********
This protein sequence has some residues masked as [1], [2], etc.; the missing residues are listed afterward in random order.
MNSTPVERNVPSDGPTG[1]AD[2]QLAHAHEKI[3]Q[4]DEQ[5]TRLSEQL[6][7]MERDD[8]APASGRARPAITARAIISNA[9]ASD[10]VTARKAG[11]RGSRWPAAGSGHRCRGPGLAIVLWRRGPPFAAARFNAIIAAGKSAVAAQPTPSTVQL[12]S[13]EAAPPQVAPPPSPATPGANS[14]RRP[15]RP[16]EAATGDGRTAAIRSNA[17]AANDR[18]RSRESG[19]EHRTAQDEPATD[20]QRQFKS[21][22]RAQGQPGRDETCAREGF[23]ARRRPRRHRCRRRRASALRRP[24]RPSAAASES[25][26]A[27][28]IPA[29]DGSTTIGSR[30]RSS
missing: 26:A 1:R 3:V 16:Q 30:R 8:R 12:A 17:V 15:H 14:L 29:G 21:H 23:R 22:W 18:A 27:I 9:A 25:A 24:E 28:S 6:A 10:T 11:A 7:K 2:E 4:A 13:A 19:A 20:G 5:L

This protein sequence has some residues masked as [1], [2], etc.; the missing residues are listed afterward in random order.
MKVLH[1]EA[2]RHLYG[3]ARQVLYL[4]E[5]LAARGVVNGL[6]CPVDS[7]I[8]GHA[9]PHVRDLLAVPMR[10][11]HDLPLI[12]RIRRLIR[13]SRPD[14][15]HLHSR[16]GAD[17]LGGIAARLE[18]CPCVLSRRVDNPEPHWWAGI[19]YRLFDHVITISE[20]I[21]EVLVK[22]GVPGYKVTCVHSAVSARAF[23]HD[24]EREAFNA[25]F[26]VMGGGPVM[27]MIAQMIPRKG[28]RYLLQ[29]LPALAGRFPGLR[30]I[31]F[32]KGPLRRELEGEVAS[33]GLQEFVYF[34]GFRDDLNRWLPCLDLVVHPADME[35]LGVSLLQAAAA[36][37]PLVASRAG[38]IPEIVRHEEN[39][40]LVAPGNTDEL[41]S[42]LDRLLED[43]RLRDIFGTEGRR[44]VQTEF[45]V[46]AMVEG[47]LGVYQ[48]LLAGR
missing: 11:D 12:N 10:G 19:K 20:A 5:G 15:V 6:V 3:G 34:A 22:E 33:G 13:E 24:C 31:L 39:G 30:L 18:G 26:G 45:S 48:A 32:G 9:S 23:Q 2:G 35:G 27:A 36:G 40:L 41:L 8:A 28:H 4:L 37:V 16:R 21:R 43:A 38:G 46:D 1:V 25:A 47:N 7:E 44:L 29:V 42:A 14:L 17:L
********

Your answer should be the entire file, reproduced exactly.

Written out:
This protein sequence has some residues masked as [1], [2], etc.; the missing residues are listed afterward in random order.
MNSTPVERNVPSDGPTG[1]AD[2]QLAHAHEKI[3]Q[4]DEQ[5]TRLSEQL[6][7]MERDD[8]APASGRARPAITARAIISNA[9]ASD[10]VTARKAG[11]RGSRWPAAGSGHRCRGPGLAIVLWRRGPPFAAARFNAIIAAGKSAVAAQPTPSTVQL[12]S[13]EAAPPQVAPPPSPATPGANS[14]RRP[15]RP[16]EAATGDGRTAAIRSNA[17]AANDR[18]RSRESG[19]EHRTAQDEPATD[20]QRQFKS[21][22]RAQGQPGRDETCAREGF[23]ARRRPRRHRCRRRRASALRRP[24]RPSAAASES[25][26]A[27][28]IPA[29]DGSTTIGSR[30]RSS
missing: 26:A 1:R 3:V 16:Q 30:R 8:R 12:A 17:V 15:H 14:L 29:G 21:H 23:R 22:W 18:A 27:I 9:A 25:A 24:E 28:S 6:A 10:T 11:A 7:K 2:E 4:A 13:A 19:A 20:G 5:L

This protein sequence has some residues masked as [1], [2], etc.; the missing residues are listed afterward in random order.
MKVLH[1]EA[2]RHLYG[3]ARQVLYL[4]E[5]LAARGVVNGL[6]CPVDS[7]I[8]GHA[9]PHVRDLLAVPMR[10][11]HDLPLI[12]RIRRLIR[13]SRPD[14][15]HLHSR[16]GAD[17]LGGIAARLE[18]CPCVLSRRVDNPEPHWWAGI[19]YRLFDHVITISE[20]I[21]EVLVK[22]GVPGYKVTCVHSAVSARAF[23]HD[24]EREAFNA[25]F[26]VMGGGPVM[27]MIAQMIPRKG[28]RYLLQ[29]LPALAGRFPGLR[30]I[31]F[32]KGPLRRELEGEVAS[33]GLQEFVYF[34]GFRDDLNRWLPCLDLVVHPADME[35]LGVSLLQAAAA[36][37]PLVASRAG[38]IPEIVRHEEN[39][40]LVAPGNTDEL[41]S[42]LDRLLED[43]RLRDIFGTEGRR[44]VQTEF[45]V[46]AMVEG[47]LGVYQ[48]LLAGR
missing: 11:D 12:N 10:G 19:K 20:A 5:G 15:V 6:V 3:G 34:A 22:E 33:G 13:E 24:C 31:L 39:G 30:L 18:G 26:G 45:S 48:A 32:G 9:S 23:Q 2:G 35:G 27:A 36:G 40:L 41:L 8:A 28:H 4:L 37:V 16:R 21:R 43:A 38:G 46:D 1:V 25:A 47:N 7:E 44:L 29:V 42:A 14:L 17:L